The Institute of Marine Engineering, Science & Technology is a partner in a project to decarbonise UK freight transport. Research is being conducted to accelerate investment in energy and propulsion switch across the road, rail, sea and air freight modes
Decarbonising the UK’s Freight Transport is a project with over forty academic and industry partners, led by University College London (UCL) Energy Institute, that will run for three years and operate in three key phases to distil current knowledge and to identify and de-risk the key remaining research challenges that can unleash significant freight-decarbonisation targeted investment and guide enabling policy.
The Network, one of five new transport networks, supported with £5m of funding from UK Research and Innovation, will foster a close-knit community focused on unlocking and enabling the next step in UK freight transport decarbonisation. Building on five previous rounds of investment in this area, the network now has £2m of funding from the UK Engineering and Physical Sciences Research Council and a number of industry partners, including BMT, Lloyds Register, Environmental Defense Fund, Chartered Institute of Logisitics and Transport.
£400,000 has been allocated to feasibility projects to provide a rigorous and independent co-created (industry stakeholders and academia) knowledge and evidence base and accompanying recommendations to accelerate investment. Interested stakeholders are invited to join the network to inform the discussions and guide the research.
The network will look to prepare the wider industry for decarbonisation, commissioning projects that will look at aspects ranging from the use of data to enable investment, to the pathways for moving freight transport’s energy and propulsion technology away from dependence on fossil fuel.
Principal Investigator, Dr Tristan Smith, Reader at UCL Energy Institute said “Freight transport, perhaps along with aviation, are sub-sectors which look likely to decarbonise whilst continuing to need an energy dense but non-fossil fuel. How they will do this remains unclear. So it is particularly exciting to be addressing that puzzle through the applied lens of “what research is needed to unlock necessary investment”, as well as bringing a broad coalition together than can help spot synergies between sectors (especially trucking and shipping), and between the under-researched interactions between domestic and international freight systems.” “The underlying natural processes governing climate change are being fundamentally altered by human activities. Emissions from the shipping industry and other transport sectors are exacerbating this change. As such we are fully supportive of the UK taking steps to address greenhouse gas emissions from across the transport sectors and are delighted to be involved in the Decarbonising UK Freight Transport project,” Dr Bev Mackenzie, Technical & Policy Director, Institute of Marine Engineering, Science & Technology.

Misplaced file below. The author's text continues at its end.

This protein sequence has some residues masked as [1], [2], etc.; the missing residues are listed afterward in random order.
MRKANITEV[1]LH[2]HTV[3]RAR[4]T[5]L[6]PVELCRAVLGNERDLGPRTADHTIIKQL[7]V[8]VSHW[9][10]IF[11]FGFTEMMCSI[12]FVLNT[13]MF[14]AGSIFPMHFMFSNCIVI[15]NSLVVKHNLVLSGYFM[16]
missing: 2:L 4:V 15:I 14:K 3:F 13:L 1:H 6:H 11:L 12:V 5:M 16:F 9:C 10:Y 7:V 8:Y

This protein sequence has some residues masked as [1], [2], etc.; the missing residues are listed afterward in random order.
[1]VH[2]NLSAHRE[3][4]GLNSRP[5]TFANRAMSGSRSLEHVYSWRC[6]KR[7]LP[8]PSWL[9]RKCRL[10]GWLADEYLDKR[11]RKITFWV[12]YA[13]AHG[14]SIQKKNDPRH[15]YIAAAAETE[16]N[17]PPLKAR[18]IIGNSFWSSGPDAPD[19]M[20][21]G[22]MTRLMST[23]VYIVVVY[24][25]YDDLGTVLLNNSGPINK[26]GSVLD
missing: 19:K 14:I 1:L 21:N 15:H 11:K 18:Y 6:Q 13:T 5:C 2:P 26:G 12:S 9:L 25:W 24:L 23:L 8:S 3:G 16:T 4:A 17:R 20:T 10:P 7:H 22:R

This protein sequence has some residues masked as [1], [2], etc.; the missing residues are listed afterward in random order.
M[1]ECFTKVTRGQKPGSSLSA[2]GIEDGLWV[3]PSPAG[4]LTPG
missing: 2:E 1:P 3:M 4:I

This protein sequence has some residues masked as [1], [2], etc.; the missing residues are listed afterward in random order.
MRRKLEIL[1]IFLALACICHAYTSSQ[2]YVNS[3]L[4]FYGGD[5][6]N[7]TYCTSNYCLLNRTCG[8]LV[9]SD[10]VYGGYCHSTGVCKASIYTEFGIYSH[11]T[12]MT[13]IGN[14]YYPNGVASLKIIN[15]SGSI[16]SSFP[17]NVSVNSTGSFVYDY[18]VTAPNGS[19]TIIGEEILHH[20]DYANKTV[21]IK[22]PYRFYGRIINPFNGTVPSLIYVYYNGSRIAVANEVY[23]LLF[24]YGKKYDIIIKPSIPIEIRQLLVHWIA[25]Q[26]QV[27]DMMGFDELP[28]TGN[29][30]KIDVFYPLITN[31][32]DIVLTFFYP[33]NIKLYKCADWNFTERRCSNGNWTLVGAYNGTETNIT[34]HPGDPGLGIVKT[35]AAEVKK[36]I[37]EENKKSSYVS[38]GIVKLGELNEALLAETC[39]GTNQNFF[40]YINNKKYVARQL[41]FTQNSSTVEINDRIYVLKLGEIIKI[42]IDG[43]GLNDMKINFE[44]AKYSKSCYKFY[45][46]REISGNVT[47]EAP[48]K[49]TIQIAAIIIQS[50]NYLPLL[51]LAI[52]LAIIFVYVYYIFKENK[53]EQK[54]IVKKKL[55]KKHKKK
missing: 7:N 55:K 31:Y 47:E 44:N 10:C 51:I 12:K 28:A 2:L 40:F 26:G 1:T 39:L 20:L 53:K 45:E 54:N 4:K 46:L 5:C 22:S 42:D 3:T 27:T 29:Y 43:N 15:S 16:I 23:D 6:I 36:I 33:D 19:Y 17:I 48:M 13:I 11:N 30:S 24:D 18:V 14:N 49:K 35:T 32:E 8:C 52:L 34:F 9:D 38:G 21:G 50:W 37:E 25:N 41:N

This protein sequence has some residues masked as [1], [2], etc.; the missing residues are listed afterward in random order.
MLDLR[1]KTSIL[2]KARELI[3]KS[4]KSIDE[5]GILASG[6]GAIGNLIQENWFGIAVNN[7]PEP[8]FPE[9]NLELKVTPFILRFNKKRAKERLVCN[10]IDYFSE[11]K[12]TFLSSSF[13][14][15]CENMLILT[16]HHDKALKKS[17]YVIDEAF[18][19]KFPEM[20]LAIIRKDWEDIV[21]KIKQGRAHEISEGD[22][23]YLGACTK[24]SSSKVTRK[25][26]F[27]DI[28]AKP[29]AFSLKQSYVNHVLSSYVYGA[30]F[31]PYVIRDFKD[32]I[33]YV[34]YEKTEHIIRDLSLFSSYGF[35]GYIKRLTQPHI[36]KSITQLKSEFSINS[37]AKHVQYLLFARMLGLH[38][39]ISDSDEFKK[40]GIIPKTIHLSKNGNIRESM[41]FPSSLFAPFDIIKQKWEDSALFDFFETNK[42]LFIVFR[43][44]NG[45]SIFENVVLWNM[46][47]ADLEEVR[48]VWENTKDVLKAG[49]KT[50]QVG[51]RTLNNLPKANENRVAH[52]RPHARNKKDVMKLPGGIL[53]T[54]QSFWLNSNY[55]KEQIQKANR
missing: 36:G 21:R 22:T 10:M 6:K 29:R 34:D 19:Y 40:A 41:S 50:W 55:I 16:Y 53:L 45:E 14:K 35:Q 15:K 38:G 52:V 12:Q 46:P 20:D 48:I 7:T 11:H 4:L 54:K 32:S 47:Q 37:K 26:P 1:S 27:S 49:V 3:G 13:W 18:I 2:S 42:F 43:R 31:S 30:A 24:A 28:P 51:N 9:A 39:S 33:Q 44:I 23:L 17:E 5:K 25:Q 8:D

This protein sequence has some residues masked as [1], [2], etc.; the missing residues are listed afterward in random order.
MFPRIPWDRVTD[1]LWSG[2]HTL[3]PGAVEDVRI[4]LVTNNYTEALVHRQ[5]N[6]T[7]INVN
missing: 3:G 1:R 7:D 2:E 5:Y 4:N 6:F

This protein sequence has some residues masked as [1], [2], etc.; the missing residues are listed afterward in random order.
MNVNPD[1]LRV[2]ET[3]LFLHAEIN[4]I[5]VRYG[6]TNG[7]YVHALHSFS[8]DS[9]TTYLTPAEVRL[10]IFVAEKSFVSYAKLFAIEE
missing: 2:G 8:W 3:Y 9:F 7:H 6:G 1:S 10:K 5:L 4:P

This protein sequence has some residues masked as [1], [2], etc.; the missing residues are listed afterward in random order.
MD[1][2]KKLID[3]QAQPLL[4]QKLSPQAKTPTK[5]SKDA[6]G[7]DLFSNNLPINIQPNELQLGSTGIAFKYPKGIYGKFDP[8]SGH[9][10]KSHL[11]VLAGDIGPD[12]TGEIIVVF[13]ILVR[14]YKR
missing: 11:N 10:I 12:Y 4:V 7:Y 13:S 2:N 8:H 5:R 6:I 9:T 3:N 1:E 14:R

Academic partners: Newcastle University, University of Strathclyde, University of Oxford, University of Edinburgh, University of Westminster, University of Cambridge, Heriot-Watt University (Centre For Sustainable Road Freight),University of Plymouth, The University of Manchester, University of Southampton.
Industry partners: Argent Energy (UK) Ltd, BMT Group Ltd (UK), British Ports Association, Cargill Inc, Chalmers University of Technology, Chartered Institute of Logistics and Transport, Copenhagen Business School, Department for Transport, Environmental Defense Fund Europe, Fraunhofer Institute, Freight Transport Association Ltd, Future Proof Shipping, Global Maritime Forum, IMarEST, International Windship Association, Lloyd’s Register EMEA, Maritime Strategies International, Norsepower Oy Ltd, Norwegian School of Economics, Optrak Distribution Ltd, Shell, Smart Green Shipping Alliance, Stockholm Environment Institute, Sustainable Shipping Initiative, UK Chamber of Shipping, University of Antwerp, University of the South Pacific, WEGEMT